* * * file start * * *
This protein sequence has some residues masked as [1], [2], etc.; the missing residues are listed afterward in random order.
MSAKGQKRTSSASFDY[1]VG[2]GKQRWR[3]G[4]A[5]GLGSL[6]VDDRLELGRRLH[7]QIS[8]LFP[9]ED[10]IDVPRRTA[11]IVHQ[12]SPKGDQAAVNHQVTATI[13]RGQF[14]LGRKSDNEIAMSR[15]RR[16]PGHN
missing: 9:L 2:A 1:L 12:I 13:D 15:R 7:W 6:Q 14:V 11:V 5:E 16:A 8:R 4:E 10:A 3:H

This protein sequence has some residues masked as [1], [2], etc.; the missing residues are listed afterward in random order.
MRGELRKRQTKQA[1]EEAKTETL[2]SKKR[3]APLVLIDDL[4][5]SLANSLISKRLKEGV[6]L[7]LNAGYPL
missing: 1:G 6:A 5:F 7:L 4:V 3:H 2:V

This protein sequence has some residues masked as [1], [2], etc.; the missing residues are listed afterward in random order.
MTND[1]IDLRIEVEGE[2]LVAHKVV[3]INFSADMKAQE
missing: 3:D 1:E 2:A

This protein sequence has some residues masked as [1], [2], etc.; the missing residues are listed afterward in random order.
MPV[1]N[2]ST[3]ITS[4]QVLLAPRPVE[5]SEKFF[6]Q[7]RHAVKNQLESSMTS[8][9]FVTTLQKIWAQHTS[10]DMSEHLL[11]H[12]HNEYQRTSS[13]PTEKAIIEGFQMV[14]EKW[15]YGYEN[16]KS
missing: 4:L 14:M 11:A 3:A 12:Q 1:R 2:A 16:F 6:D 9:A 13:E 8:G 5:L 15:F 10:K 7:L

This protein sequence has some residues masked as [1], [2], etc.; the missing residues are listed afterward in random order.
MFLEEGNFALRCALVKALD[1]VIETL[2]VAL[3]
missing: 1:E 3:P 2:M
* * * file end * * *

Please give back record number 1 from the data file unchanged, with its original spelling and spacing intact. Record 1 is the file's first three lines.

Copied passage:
This protein sequence has some residues masked as [1], [2], etc.; the missing residues are listed afterward in random order.
MSAKGQKRTSSASFDY[1]VG[2]GKQRWR[3]G[4]A[5]GLGSL[6]VDDRLELGRRLH[7]QIS[8]LFP[9]ED[10]IDVPRRTA[11]IVHQ[12]SPKGDQAAVNHQVTATI[13]RGQF[14]LGRKSDNEIAMSR[15]RR[16]PGHN
missing: 9:L 2:A 1:L 12:I 13:D 15:R 7:W 6:Q 14:V 11:V 5:E 16:A 8:R 4:E 10:A 3:H